Install Local OpenShift Cluster 4.11 using CRC

Posted on 125 views

If you want to run a local Red Hat OpenShift on your Laptop then this guide is written just for you. This guide is not meant for Production setup or any use where actual customer traffic is anticipated. CRC is a tool created for deployment of minimal OpenShift Container Platform 4 cluster and Podman container runtime on a local computer. This is fit for development and testing purposes only. Local OpenShift is mainly targeted at running on developers’ desktops. For deployment of Production grade OpenShift Container Platform use cases, refer to official Red Hat documentation on using the full OpenShift installer.

We also have guide on running Red Hat OpenShift Container Platform in KVM virtualization;

Here are the key points to note about Local Red Hat OpenShift Container platform using CRC:

  • The cluster is ephemeral
  • Both the control plane and worker node runs on a single node
  • The Cluster Monitoring Operator is disabled by default.
  • There is no supported upgrade path to newer OpenShift Container Platform versions
  • The cluster uses 2 DNS domain names, crc.testing and apps-crc.testing
  • crc.testing domain is for core OpenShift services and apps-crc.testing is for applications deployed on the cluster.
  • The cluster uses the 172 address range for internal cluster communication.

Requirements for running Local OpenShift Container Platform:

  • A computer with AMD64 and Intel 64 processor
  • Physical CPU cores: 4
  • Free memory: 9 GB
  • Disk space: 35 GB

1. Local Computer Preparation

We shall be performing this installation on a Red Hat Linux 9 system.

$ cat /etc/redhat-release
Red Hat Enterprise Linux release 9.0 (Plow)

OS specifications are as shared below:

[[email protected] ~]$ free -h
               total        used        free      shared  buff/cache   available
Mem:            31Gi       238Mi        30Gi       8.0Mi       282Mi        30Gi
Swap:            9Gi          0B         9Gi

[[email protected] ~]$ grep -c ^processor /proc/cpuinfo
8

[[email protected] ~]$ ip ad
1: lo:  mtu 65536 qdisc noqueue state UNKNOWN group default qlen 1000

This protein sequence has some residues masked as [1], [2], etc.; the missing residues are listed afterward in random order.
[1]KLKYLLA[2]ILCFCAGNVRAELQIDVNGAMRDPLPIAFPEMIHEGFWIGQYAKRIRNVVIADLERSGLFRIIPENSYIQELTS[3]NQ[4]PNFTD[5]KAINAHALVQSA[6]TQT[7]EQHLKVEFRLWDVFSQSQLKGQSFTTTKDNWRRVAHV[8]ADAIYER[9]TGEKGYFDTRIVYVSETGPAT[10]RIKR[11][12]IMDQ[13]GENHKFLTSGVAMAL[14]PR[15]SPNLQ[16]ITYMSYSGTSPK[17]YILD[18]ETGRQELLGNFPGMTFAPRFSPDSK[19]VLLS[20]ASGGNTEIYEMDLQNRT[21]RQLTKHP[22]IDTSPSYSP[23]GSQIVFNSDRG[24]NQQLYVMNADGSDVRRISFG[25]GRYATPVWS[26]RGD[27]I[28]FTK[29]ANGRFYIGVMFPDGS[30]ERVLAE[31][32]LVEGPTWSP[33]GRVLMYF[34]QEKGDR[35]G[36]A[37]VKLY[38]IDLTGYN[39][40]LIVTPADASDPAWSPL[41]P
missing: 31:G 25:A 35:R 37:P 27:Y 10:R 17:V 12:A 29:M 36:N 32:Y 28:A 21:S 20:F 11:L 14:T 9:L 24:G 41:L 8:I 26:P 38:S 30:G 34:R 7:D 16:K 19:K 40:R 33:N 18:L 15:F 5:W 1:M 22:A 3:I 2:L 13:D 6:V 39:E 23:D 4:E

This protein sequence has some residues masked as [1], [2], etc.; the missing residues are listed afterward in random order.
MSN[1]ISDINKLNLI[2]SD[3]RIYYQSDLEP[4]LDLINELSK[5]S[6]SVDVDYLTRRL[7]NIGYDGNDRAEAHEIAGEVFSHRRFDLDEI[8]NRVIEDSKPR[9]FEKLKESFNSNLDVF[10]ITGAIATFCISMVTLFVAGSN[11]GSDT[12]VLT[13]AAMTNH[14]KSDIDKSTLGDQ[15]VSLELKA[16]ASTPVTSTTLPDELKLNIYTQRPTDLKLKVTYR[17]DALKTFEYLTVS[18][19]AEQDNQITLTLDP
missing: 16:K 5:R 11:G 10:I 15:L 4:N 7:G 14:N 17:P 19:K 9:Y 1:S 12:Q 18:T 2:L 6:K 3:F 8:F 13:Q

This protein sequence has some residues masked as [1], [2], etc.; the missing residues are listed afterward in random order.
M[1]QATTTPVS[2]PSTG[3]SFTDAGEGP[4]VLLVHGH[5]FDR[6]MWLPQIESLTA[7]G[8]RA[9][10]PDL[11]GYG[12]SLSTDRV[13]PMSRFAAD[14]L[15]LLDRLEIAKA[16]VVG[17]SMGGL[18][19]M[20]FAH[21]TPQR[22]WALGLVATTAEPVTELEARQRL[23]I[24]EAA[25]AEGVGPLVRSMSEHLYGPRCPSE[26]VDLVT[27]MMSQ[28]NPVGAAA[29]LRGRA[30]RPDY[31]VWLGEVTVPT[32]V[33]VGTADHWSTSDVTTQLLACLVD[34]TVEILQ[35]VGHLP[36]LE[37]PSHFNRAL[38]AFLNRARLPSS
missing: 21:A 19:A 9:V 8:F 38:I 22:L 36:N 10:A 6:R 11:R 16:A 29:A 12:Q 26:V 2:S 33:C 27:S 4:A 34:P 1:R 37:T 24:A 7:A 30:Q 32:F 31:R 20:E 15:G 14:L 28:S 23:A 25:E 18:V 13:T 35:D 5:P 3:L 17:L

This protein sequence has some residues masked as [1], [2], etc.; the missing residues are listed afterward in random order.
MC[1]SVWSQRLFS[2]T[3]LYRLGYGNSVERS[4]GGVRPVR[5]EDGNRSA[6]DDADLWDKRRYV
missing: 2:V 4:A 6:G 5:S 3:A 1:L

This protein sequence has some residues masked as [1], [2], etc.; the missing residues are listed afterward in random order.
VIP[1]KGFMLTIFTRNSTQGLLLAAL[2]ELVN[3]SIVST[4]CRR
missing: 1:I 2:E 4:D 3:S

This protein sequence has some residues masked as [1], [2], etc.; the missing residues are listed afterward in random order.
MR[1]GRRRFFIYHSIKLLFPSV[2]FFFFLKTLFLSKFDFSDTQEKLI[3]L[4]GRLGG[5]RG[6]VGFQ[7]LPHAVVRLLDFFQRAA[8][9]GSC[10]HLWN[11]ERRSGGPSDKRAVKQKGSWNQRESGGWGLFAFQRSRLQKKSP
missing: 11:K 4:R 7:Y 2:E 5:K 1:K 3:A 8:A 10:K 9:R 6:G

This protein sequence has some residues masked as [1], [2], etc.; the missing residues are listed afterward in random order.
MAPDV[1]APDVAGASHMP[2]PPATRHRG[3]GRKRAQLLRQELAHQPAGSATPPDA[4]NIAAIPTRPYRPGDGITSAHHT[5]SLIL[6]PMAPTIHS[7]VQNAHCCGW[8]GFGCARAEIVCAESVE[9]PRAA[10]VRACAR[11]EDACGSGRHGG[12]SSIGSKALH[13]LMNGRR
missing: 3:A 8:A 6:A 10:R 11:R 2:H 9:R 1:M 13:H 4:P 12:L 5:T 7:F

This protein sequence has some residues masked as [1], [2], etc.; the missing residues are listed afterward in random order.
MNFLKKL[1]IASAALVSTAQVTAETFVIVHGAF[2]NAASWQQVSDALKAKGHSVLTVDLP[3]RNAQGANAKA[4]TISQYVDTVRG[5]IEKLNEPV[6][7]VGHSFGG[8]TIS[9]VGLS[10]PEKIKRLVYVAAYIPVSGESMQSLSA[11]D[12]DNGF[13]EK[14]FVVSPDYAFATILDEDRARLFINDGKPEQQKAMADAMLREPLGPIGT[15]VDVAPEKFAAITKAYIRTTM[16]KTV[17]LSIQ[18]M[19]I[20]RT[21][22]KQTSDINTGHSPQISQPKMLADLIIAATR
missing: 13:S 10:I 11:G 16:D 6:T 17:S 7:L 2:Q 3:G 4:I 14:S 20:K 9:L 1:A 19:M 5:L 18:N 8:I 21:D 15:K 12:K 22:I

link/loopback 00:00:00:00:00:00 brd 00:00:00:00:00:00
    inet 127.0.0.1/8 scope host lo
       valid_lft forever preferred_lft forever
    inet6 ::1/128 scope host
       valid_lft forever preferred_lft forever
2: ens18:  mtu 1500 qdisc fq_codel state UP group default qlen 1000
    link/ether b2:42:4e:64:fb:17 brd ff:ff:ff:ff:ff:ff
    altname enp0s18
    inet 192.168.207.2/24 brd 192.168.207.255 scope global noprefixroute ens18
       valid_lft forever preferred_lft forever
    inet6 fe80::b042:4eff:fe64:fb17/64 scope link noprefixroute
       valid_lft forever preferred_lft forever

For RHEL register system

If you’re performing this setup on RHEL system, use the commands below to register the system.

$ sudo subscription-manager register --auto-attach
Registering to: subscription.rhsm.redhat.com:443/subscription
Username: 
Password: 
The registered system name is: crc.example.com
Installed Product Current Status:
Product Name: Red Hat Enterprise Linux for x86_64
Status:       Subscribed

The command will automatically associate any available subscription matching the system. You can also provide username and password in one command line.

sudo subscription-manager register --username  --password  --auto-attach

If you would like to register system without immediate subscription attachment, then run:

sudo subscription-manager register

Once the system is registered, attach a subscription from a specific pool using the following command:

sudo subscription-manager attach --pool=

To find which pools are available in the system, run the commands:

sudo subscription-manager list --available
sudo subscription-manager list --available --all

Update your system and reboot

sudo dnf -y update
sudo reboot

Install required dependencies

You need to install libvirt and NetworkManager packages which are the dependencies for running local OpenShift cluster.

### Fedora / RHEL 8+ ###
sudo dnf -y install wget vim NetworkManager

### RHEL 7 / CentOS 7 ###
sudo yum -y install wget vim NetworkManager

### Debian / Ubuntu ###
sudo apt update
sudo apt install wget vim libvirt-daemon-system qemu-kvm libvirt-daemon network-manager

2. Download Red Hat OpenShift Local

Next we download CRC portable executable. Visit Red Hat OpenShift downloads page to pull local cluster installer program.

crc-install-01-1024x217

Under Cluster select “Local” as option to create your cluster. You’ll see Download link and Pull secret download link as well.

crc-install-02-1024x471

Here is the direct download link provided for reference purposes.

wget https://developers.redhat.com/content-gateway/rest/mirror/pub/openshift-v4/clients/crc/latest/crc-linux-amd64.tar.xz

Extract the package downloaded

tar xvf crc-linux-amd64.tar.xz

Move the binary file to location in your PATH:

sudo mv crc-linux-*-amd64/crc /usr/local/bin
sudo rm -rf crc-linux-*-amd64/

Confirm installation was successful by checking software version.

$ crc version
CRC version: 2.7.1+a8e9854
OpenShift version: 4.11.0
Podman version: 4.1.1

Data collection can be enabled or disabled with the following commands:

#Enable
crc config set consent-telemetry yes

#Disable
crc config set consent-telemetry no

3. Run Local OpenShift Cluster in Linux Computer

You’ll run the crc setup command to create a new Red Hat OpenShift Local Cluster. All the prerequisites for using CRC are handled automatically for you.

$ crc setup
CRC is constantly improving and we would like to know more about usage (more details at https://developers.redhat.com/article/tool-data-collection)